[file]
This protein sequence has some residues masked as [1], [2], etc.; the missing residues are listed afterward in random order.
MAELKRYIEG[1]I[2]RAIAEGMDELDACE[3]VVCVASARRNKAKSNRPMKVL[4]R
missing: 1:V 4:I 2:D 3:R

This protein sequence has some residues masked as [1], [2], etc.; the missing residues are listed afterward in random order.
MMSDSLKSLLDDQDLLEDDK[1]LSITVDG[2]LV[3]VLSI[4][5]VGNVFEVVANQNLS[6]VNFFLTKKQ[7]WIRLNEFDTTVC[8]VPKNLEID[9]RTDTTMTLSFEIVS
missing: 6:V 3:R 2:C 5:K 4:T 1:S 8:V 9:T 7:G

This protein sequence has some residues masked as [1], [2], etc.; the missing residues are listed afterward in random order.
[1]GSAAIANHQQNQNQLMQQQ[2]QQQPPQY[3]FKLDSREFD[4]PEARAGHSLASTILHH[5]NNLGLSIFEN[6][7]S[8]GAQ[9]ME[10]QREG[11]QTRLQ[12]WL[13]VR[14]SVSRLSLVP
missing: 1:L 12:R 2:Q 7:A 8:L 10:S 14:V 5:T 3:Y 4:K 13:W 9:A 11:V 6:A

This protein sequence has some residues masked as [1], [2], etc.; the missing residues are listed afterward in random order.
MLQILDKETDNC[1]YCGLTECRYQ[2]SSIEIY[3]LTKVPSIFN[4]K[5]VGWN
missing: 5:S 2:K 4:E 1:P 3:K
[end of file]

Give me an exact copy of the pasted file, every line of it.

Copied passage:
This protein sequence has some residues masked as [1], [2], etc.; the missing residues are listed afterward in random order.
MAELKRYIEG[1]I[2]RAIAEGMDELDACE[3]VVCVASARRNKAKSNRPMKVL[4]R
missing: 1:V 4:I 2:D 3:R

This protein sequence has some residues masked as [1], [2], etc.; the missing residues are listed afterward in random order.
MMSDSLKSLLDDQDLLEDDK[1]LSITVDG[2]LV[3]VLSI[4][5]VGNVFEVVANQNLS[6]VNFFLTKKQ[7]WIRLNEFDTTVC[8]VPKNLEID[9]RTDTTMTLSFEIVS
missing: 6:V 3:R 2:C 5:K 4:T 1:S 8:V 9:T 7:G

This protein sequence has some residues masked as [1], [2], etc.; the missing residues are listed afterward in random order.
[1]GSAAIANHQQNQNQLMQQQ[2]QQQPPQY[3]FKLDSREFD[4]PEARAGHSLASTILHH[5]NNLGLSIFEN[6][7]S[8]GAQ[9]ME[10]QREG[11]QTRLQ[12]WL[13]VR[14]SVSRLSLVP
missing: 1:L 12:R 2:Q 7:A 8:L 10:S 14:V 5:T 3:Y 4:K 13:W 9:A 11:V 6:A

This protein sequence has some residues masked as [1], [2], etc.; the missing residues are listed afterward in random order.
MLQILDKETDNC[1]YCGLTECRYQ[2]SSIEIY[3]LTKVPSIFN[4]K[5]VGWN
missing: 5:S 2:K 4:E 1:P 3:K